mardi 8 septembre 2009

A house is not a home

It sometimes seems strange to think I've spent my longest amount of time since I left the UK in Berlin; now over 2 years in a place I call home but of which I still seem to know so little. As I was travelling on the train on one of my loveliest journeys so far, I couldn't help looking up from my book to gaze out of the window at the landscapes around me. Further north there were golden stubbly fields of corn with shadows of the large heavy clouds above. We even went through Weimar which J. and I visited on our way to Berlin back in 2006 and where I've often longed to return.

Closer to Munich, raindrops started to fall, cars switched on their headlights and a damp mist was drifting over the trees. Fridays are meant to be about going home to warmth and light and evenings full of laughter and good food. I had a strange sense of belonging here although I can't really explain why. Many people ask me if I ever wish to return to the UK, if I don't long for British culture and miss my family. When I was growing up in my home town in the Midlands, I longed to leave for America or France, certain of finding people who would understand me, where no-one would find me too shy or my hair too dark and my skin too pale. I was certain such a place existed and when I started learning French after my very first visit to Paris in 2000, I also found that there's nothing I love more than speaking another language all day and being in a foreign place where you can observe people from the outside. It was so refreshing not to associate every word and object around me with things from my own life and after just moving to Lyon in 2005, I remember walking around Croix Rousse and feeling the freedom and space of a life elsewhere. In the evening. lights flickered softly on the Saône and from my apartment, I looked across to the Fourvière cathedral like a giant wedding cake on the hill and in the other direction over the roofs of Lyon to the Crayon. For the first three years, nothing else mattered except distancing myself from my old life, believing I could be someone different, yet over time I also realised that I'll probably always be an outsider wherever I go but perhaps that's not such a bad thing either.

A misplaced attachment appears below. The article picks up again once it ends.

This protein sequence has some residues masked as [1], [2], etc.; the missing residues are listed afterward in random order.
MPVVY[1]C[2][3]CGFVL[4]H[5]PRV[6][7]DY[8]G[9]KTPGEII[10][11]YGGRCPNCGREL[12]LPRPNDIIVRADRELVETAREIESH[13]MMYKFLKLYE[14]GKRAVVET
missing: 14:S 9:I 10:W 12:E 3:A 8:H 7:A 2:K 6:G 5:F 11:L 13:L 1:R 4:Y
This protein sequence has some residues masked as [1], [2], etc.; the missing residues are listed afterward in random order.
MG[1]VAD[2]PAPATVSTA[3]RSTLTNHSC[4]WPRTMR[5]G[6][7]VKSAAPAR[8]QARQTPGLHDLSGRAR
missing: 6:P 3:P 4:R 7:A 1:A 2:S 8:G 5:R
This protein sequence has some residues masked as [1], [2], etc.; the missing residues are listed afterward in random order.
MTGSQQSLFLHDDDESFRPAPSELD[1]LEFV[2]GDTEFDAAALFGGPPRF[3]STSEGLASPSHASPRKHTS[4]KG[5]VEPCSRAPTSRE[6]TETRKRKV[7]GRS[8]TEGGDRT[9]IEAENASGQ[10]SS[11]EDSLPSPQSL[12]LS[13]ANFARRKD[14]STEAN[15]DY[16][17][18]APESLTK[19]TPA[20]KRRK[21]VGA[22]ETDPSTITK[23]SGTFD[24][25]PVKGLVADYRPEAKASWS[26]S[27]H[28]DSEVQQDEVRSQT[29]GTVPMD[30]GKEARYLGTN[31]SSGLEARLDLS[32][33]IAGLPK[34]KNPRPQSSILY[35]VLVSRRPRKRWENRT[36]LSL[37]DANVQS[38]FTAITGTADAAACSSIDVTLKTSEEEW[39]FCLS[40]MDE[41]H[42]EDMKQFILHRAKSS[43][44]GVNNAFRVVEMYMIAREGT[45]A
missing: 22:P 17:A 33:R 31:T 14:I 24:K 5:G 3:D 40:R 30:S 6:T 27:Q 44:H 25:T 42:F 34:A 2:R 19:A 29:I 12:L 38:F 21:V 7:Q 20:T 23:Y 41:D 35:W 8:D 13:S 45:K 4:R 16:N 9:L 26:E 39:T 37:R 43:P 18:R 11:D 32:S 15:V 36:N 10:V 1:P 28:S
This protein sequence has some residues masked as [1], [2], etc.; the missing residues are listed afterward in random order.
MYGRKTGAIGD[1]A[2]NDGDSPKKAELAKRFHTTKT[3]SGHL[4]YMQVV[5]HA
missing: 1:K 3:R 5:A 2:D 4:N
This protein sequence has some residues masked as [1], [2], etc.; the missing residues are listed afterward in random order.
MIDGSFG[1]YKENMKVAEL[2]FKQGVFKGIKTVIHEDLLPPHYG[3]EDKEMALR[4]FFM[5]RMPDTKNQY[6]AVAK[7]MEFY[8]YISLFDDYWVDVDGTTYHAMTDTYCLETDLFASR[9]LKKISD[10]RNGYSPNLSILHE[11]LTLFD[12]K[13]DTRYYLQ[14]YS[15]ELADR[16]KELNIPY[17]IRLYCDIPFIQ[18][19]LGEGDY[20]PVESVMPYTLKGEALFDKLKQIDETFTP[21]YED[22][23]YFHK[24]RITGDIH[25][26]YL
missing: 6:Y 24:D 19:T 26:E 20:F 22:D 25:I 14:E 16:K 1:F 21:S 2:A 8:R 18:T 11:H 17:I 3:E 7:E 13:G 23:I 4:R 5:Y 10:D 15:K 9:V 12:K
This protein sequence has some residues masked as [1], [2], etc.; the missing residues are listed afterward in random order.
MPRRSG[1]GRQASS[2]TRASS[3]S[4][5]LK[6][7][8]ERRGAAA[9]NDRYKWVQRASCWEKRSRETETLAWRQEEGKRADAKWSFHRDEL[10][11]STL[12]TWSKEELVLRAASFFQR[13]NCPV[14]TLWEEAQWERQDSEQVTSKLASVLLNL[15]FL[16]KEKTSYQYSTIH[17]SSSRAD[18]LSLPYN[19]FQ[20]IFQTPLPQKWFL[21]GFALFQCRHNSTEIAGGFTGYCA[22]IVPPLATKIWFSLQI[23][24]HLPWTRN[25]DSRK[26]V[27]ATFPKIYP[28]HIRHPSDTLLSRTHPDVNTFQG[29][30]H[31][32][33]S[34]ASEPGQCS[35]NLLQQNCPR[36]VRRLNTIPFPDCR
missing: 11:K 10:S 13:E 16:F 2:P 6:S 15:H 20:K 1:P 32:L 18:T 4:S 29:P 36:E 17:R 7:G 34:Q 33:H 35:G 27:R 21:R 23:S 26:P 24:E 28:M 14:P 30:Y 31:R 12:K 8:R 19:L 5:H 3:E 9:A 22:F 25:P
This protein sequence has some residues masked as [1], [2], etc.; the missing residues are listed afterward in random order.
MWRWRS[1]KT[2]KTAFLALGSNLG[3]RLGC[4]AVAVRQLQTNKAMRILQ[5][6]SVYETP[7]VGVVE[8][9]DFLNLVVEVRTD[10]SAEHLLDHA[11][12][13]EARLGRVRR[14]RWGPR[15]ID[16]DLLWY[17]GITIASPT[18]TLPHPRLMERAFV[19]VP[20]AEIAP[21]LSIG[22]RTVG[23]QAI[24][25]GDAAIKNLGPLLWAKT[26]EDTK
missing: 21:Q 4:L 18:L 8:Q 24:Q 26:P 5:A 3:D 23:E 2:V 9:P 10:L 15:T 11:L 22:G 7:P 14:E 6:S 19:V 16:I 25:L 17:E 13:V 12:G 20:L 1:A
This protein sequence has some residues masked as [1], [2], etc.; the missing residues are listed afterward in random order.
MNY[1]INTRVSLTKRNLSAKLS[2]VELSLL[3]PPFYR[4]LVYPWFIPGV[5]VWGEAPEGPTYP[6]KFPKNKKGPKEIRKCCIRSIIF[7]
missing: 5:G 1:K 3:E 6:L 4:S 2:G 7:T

The Fourvière in Lyon

Returning to Britain, those I knew before have left and I find myself able to appreciate things missing here which are important to me after all, even if that doesn't mean I want to go back there soon. At the same time though, there's a strangeness of seeing old places with new eyes. And Berlin? Perhaps it's my city because it was divided and it's still so new. I can't pretend to be like the real Berliners but then again there's not so many of them left. Yet there's a feeling of being able to do anything here which inspires and for the moment, I'm always happy to come back to it.

On Saturday, J. took me out to the Tegernsee close to Munich. There's a kind of coldness as so many rich people live in ugly mansions with high black gates guarded by dogs. Yet when we wandered down to the lakeside for one of the finest strudels and coffee, the sun came out and the lake appeared in all its loveliness as a boat pulled into the harbour. The water was clear and smooth and the colours seemed to come alive with the final rays of the most beautiful evening sun. Sometimes it seems difficult to connect with others and I understand so little, least of all about myself but at that moment, everything was of a perfect simplicity and you could just enjoy the experience for what it was.

Coming back, the sun cast long shadows on the greenest fields I've ever seen and I wanted the moment to last and last.

On Sunday, I decided to make a banana cake because it felt like the most comforting and homely cake there was. I hadn't made it for such a long time but felt inspired by Ju's delicious 5 banana cake. Normally, I'd have made it in a loaf tin and called it banana bread but there were none to be found in J.'s kitchen. It's perfect with crème fraîche and tea to accompany a long weekend film or at breakfast with a rich, frothy hot chocolate.